BACKGROUND: The incidence of cognitive impairment and frailty increase with age and may impact both therapy and outcomes in atrial fibrillation (AF).
METHODS: We examined the prevalence of clinically recognized cognitive impairment and frailty (as defined by the American Geriatric Society Criteria) in the Outcomes Registry for Better Informed Care in AF (ORBIT AF) and associated adjusted outcomes via multivariable Cox regression. The interaction between cognitive impairment and frailty and oral anticoagulation (OAC) in determining outcomes was examined.
RESULTS: Among 9749 patients with AF [median (IQR) age 75 (67–82) y, 57% male], cognitive impairment and frailty was identified in 293 (3.0%) and 575 (5.9%) patients respectively. Frail patients (68 vs 77%, P < .001) and those with cognitive impairment (70 vs 77%, P = .006) were both less likely to receive an OAC. Both cognitive impairment [HR (95% CI) 1.34 (1.05–1.72), P = .0198] and frailty [HR 1.29 (1.08–1.55), P = .0060] were associated with increased risk of death. Cognitive impairment and frailty were not associated with stroke/transient ischemic attack (TIA) or major bleeding. In multivariable analysis, there was no interaction between OAC use and cognitive impairment or frailty in their associations with mortality, major bleeding and a composite end point of stroke, non-central nervous system systemic embolism, TIA, myocardial infarction or cardiovascular death.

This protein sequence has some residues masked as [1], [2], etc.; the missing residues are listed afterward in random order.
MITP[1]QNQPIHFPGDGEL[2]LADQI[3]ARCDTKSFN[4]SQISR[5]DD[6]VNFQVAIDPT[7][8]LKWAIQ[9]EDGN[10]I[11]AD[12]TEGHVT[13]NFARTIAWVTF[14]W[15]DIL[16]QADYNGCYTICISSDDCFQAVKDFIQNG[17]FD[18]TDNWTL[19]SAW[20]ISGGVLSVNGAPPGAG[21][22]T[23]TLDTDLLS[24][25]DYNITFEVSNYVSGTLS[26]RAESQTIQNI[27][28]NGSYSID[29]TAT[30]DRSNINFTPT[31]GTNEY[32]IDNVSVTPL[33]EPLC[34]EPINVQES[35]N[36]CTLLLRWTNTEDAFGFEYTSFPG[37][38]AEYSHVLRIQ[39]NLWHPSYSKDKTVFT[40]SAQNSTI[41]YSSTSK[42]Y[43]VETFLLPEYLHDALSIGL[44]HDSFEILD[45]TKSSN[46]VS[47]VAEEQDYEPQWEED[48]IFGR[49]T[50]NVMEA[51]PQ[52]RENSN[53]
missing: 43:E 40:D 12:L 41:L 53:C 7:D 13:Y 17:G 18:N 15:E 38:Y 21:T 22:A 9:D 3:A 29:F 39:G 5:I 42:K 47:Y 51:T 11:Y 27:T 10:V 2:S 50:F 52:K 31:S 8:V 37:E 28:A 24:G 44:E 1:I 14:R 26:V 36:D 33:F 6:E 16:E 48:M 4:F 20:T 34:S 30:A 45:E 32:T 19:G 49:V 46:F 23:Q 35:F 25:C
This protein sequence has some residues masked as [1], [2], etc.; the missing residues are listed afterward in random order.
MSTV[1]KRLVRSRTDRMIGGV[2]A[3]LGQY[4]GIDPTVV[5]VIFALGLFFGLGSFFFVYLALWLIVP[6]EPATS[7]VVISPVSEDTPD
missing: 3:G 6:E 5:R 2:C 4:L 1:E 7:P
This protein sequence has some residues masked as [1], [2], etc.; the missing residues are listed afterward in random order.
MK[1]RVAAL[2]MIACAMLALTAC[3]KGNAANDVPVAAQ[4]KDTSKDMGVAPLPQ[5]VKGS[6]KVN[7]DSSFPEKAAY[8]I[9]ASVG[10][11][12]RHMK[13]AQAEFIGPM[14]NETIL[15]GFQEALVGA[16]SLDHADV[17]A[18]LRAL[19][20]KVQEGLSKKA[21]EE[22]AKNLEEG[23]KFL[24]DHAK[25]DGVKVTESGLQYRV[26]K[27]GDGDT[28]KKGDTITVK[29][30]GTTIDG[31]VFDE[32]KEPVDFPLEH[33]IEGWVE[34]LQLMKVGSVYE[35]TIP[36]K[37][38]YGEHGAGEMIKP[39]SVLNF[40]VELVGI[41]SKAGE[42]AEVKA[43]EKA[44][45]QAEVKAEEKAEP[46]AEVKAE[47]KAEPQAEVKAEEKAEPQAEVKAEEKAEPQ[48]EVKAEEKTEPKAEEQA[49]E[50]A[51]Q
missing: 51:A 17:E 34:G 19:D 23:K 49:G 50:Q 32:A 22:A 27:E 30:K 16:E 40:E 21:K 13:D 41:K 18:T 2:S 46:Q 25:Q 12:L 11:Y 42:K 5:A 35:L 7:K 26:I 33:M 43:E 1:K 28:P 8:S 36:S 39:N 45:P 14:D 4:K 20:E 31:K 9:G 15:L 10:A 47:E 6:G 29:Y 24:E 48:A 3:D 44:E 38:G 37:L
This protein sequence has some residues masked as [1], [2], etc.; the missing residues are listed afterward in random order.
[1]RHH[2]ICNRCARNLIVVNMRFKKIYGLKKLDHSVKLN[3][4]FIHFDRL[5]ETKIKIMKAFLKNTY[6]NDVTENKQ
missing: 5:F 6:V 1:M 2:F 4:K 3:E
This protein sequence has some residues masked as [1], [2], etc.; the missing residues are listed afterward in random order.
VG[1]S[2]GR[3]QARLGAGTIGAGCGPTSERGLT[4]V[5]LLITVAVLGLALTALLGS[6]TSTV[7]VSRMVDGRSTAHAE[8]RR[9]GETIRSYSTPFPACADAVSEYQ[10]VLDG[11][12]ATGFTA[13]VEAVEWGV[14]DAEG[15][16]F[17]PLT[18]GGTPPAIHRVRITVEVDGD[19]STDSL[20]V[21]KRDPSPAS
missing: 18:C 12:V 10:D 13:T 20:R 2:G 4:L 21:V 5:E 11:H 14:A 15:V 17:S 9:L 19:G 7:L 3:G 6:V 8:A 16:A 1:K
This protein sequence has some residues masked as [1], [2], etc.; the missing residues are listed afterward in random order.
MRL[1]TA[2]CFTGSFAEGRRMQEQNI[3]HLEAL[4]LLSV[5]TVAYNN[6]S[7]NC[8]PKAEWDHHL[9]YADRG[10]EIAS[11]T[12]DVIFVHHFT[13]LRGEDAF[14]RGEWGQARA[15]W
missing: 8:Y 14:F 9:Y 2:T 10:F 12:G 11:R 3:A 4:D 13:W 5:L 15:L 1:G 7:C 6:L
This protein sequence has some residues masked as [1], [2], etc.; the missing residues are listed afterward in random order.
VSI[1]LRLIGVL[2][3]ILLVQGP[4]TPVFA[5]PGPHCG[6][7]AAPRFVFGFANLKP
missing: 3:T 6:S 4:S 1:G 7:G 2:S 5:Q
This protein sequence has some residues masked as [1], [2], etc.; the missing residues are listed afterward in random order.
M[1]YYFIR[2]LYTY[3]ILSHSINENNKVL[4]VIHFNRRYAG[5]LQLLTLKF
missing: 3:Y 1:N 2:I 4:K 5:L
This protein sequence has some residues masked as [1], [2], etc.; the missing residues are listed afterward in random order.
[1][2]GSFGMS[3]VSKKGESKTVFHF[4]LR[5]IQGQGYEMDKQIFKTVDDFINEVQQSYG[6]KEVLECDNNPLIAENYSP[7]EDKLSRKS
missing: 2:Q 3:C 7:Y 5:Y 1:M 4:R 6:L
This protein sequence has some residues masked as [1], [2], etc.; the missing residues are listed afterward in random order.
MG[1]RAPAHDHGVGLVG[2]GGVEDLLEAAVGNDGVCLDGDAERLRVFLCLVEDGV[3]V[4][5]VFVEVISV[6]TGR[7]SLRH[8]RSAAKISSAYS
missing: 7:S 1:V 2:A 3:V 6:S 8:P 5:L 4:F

CONCLUSIONS: Those with cognitive impairment or frailty in AF had higher predicted risk for stroke and higher observed mortality, yet were less likely to be treated with OAC. Despite this, the benefits of OAC were similar in patients with and without cognitive impairment or frailty.